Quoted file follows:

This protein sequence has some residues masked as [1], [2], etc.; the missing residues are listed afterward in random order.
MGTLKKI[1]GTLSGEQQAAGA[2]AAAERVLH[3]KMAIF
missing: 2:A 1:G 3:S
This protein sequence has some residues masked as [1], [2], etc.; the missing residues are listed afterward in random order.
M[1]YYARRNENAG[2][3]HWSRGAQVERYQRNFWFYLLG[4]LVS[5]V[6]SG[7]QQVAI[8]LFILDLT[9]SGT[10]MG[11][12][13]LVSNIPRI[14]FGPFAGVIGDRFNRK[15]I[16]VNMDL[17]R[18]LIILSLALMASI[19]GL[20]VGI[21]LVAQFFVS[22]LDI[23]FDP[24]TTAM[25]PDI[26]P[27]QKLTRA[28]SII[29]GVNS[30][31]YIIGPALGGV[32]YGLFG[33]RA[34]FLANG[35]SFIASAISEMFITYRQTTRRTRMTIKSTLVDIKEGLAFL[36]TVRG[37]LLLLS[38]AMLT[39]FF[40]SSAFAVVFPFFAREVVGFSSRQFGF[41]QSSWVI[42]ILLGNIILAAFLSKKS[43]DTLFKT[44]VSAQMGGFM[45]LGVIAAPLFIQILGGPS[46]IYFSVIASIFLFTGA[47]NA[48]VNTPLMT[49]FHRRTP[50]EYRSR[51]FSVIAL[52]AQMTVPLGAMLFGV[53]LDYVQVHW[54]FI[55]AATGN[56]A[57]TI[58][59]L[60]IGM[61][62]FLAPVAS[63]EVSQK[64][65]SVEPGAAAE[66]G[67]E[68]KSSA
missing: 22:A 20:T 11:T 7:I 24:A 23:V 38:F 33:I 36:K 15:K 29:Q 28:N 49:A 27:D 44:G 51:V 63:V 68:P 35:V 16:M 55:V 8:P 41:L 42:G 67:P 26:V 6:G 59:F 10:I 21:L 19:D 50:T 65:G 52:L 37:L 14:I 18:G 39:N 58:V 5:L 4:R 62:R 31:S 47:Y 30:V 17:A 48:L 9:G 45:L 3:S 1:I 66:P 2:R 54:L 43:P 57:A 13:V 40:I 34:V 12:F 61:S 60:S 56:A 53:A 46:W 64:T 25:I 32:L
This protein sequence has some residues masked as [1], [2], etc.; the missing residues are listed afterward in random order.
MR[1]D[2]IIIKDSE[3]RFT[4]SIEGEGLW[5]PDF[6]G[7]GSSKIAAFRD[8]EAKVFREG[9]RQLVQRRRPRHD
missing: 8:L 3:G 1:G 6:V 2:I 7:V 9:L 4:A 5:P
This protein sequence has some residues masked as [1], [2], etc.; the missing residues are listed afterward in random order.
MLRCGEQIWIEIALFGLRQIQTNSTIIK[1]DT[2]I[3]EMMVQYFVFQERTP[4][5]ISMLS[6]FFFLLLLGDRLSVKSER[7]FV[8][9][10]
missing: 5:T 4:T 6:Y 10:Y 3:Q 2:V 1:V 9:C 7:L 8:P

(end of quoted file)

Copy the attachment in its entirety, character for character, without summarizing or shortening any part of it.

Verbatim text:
This protein sequence has some residues masked as [1], [2], etc.; the missing residues are listed afterward in random order.
MGTLKKI[1]GTLSGEQQAAGA[2]AAAERVLH[3]KMAIF
missing: 2:A 1:G 3:S
This protein sequence has some residues masked as [1], [2], etc.; the missing residues are listed afterward in random order.
M[1]YYARRNENAG[2][3]HWSRGAQVERYQRNFWFYLLG[4]LVS[5]V[6]SG[7]QQVAI[8]LFILDLT[9]SGT[10]MG[11][12][13]LVSNIPRI[14]FGPFAGVIGDRFNRK[15]I[16]VNMDL[17]R[18]LIILSLALMASI[19]GL[20]VGI[21]LVAQFFVS[22]LDI[23]FDP[24]TTAM[25]PDI[26]P[27]QKLTRA[28]SII[29]GVNS[30][31]YIIGPALGGV[32]YGLFG[33]RA[34]FLANG[35]SFIASAISEMFITYRQTTRRTRMTIKSTLVDIKEGLAFL[36]TVRG[37]LLLLS[38]AMLT[39]FF[40]SSAFAVVFPFFAREVVGFSSRQFGF[41]QSSWVI[42]ILLGNIILAAFLSKKS[43]DTLFKT[44]VSAQMGGFM[45]LGVIAAPLFIQILGGPS[46]IYFSVIASIFLFTGA[47]NA[48]VNTPLMT[49]FHRRTP[50]EYRSR[51]FSVIAL[52]AQMTVPLGAMLFGV[53]LDYVQVHW[54]FI[55]AATGN[56]A[57]TI[58][59]L[60]IGM[61][62]FLAPVAS[63]EVSQK[64][65]SVEPGAAAE[66]G[67]E[68]KSSA
missing: 22:A 20:T 11:T 7:I 24:A 23:V 38:F 33:I 36:K 15:K 29:Q 28:N 49:A 27:D 44:G 51:V 63:V 68:P 35:V 16:M 55:V 8:P 41:L 42:G 67:P 26:V 6:G 59:F 10:I 21:L 19:D 50:T 65:G 52:L 37:L 14:I 18:G 39:N 58:V 5:L 4:R 62:R 31:S 47:Y 30:V 17:A 48:L 9:G 45:L 3:S 1:I 66:P 2:R 54:L 43:P 57:A 13:V 40:I 34:V 12:F 61:S 60:S 56:A 53:A 46:W 64:T 25:I 32:L
This protein sequence has some residues masked as [1], [2], etc.; the missing residues are listed afterward in random order.
MR[1]D[2]IIIKDSE[3]RFT[4]SIEGEGLW[5]PDF[6]G[7]GSSKIAAFRD[8]EAKVFREG[9]RQLVQRRRPRHD
missing: 8:L 3:G 1:G 6:V 2:I 7:V 9:L 4:A 5:P
This protein sequence has some residues masked as [1], [2], etc.; the missing residues are listed afterward in random order.
MLRCGEQIWIEIALFGLRQIQTNSTIIK[1]DT[2]I[3]EMMVQYFVFQERTP[4][5]ISMLS[6]FFFLLLLGDRLSVKSER[7]FV[8][9][10]
missing: 5:T 4:T 6:Y 10:Y 3:Q 2:V 1:V 9:C 7:L 8:P